Monali Meher has worked with her own body and emotions as a form of public expression since 1998. Over time, her visual language came to be built of elements like decay, matter and memory; hybridisation and transformation; creation of new identities; belonging and intimacy. Time is central to her practice, it is a medium, which is extended, assembled and captured, whether as a wrapped object or as a performance. The aspects of continuity, repetition, vulnerability, duration, temporality, awareness and public involvement are qualities that inform her art practice. Monali graduated in Fine Arts from the Sir Jamsetjee Jeejeebhoy School of Art, Mumbai in 1990. She is based in Amsterdam since 2000, working with performances, video, photography and installations.
Muskaan Singh graduated in fine art from Patna University (2014) and did her postgraduation from Shiv Nadar University (2018). After completing her studies, Muskaan has been drawn to experimentation with mixed media, installation art, and stop motion animation. She is acutely aware of the rules of the social framework of caste and property and tries to represent the effects of such pressures through juxtaposed narratives. She thinks about resistance to, and circumvention of, these norms. Muskaan says that humour and the vernacular idiom are her means to discuss complex political situations. She uses references specific to her village and culture to express socio-cultural encounters and political experiences in contemporary life.
Navjot Altaf, has been drawing and painting, doing photography, sculpture, video, installation, mixed-media and public art, in a career spanning four decades. Propelled by an engagement with the social and political realities of contemporary times, Navjot attempts to expand the interaction between artist and viewer, creating a cooperative dialectical conversation around works of art. Navjot studied Fine and Applied Arts at Sir Jamsetjee Jeejeebhoy School of Art in Mumbai, where she met artist Altaf Mohammedi. They married in 1972, sharing their political philosophy and a studio, till he passed away in 2005. Her work has been exhibited in galleries and museums worldwide. Currently, she divides her time between Mumbai and Bastar, working collaboratively with artisans.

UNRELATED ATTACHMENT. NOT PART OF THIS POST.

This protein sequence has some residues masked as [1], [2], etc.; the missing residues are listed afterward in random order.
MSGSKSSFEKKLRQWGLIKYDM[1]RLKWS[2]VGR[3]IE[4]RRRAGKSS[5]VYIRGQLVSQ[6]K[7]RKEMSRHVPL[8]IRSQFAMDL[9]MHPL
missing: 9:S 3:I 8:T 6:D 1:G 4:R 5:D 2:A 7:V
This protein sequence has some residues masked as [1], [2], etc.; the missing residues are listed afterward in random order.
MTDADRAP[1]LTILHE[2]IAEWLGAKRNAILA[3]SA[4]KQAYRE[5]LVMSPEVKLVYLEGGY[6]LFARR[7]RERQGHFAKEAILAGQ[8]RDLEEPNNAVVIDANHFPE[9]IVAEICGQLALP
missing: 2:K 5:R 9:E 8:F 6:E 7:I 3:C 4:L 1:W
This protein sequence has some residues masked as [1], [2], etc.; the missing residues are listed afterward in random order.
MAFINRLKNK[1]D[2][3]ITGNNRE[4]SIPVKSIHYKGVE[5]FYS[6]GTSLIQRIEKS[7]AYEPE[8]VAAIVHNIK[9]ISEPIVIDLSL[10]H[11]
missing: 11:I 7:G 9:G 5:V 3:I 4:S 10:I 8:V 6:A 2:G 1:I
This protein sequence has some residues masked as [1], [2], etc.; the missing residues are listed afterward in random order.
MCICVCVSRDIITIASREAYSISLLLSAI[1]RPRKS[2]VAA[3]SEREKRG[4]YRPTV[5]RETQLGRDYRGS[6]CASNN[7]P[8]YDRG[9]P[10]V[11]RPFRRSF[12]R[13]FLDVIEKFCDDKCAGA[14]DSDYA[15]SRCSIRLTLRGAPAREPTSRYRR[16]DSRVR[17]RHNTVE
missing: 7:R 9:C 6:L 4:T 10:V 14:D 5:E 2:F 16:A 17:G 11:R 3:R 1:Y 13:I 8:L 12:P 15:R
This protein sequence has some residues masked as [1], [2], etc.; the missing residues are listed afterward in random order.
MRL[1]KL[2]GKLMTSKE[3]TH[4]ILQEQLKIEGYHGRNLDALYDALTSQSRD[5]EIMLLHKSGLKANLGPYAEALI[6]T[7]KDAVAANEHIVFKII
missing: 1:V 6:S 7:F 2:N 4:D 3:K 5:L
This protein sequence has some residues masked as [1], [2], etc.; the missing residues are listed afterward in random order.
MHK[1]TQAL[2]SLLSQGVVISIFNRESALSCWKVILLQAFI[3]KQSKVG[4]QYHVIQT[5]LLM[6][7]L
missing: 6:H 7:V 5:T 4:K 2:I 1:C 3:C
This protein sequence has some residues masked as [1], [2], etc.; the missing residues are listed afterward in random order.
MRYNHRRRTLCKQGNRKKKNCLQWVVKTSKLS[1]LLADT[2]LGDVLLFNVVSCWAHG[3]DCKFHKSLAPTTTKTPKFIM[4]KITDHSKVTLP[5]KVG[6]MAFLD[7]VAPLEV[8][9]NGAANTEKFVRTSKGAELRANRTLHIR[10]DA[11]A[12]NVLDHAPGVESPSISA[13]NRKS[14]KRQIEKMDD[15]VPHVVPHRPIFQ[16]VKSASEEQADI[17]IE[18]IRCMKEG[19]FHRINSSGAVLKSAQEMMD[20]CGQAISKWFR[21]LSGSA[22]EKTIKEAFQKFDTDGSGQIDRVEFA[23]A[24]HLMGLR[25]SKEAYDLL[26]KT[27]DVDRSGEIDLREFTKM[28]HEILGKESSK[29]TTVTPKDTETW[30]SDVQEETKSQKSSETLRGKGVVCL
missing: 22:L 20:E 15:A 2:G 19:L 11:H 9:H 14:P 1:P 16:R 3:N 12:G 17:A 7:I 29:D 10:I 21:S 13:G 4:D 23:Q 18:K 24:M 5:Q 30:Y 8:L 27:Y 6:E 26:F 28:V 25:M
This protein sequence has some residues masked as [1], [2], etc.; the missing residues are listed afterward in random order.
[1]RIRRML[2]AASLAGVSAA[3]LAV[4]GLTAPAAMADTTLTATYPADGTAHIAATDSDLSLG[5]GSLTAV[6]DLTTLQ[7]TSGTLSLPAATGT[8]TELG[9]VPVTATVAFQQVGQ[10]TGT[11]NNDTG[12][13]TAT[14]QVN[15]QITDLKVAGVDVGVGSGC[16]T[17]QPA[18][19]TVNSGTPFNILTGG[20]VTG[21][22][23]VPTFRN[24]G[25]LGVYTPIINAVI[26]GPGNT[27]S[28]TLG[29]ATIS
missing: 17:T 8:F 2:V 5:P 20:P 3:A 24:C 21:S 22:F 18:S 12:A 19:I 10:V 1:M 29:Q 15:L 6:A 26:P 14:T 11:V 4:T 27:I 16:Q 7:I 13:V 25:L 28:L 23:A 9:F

Paribartana Mohanty works across storytelling, painting, video, performance, writing and curation. While his art may be triggered by everyday experiences, it is primarily research-based, containing references to works of other artists and scholars. He is interested in ideas of simultaneity and multiplicity of events, which he explores through video and performance. Originally from Bhuvaneshwar, where he did his BFA in printmaking from Dhauli College of Art and Craft, he moved to Delhi, where he did an MA in History of Art from the National Museum Institute. Now living in Delhi, Paribartana is also part of the WALA collective with Akansha Rastogi and Sujit Mallik, engaged in public, community and site-specific art projects, public performances and guided tours of the city.
Ranbir Kaleka work reflects a view of the world that is highly internalised and appears to rely on the juxtaposition of improbabilities. His video art has been an essential endeavour in his further exploration of the ‘psychological event’. Such events can take place through the use of light to create the image and the subsequent aura of the image. Ranbir has also created and exhibited constructed photographs, sculptures and installations. He studied at the College of Art in Chandigarh from 1970-75. He received a Masters Degree in Painting from the Royal College of Art in London in 1987. His work has been widely exhibited in India and abroad.
Ranu Mukherjee combines drawing, painting and print on fabric or paper, alongside video, animation and choreography, to make large scale installations. Her work is marked by a deliberate use of saturated colour, layering and fragmentation. Shifting visions of landscape and ecology, migrations and diaspora, female experience and feminism, are represented in her work, perhaps as representations of forces that can move society into the future. With a BFA in Painting and Filmmaking from the Massachusetts College of Art, Boston in 1988, she did her Masters in Painting from the Royal College of Art, London in 1993. At present, she lives in San Francisco where she teaches at the California College of Arts.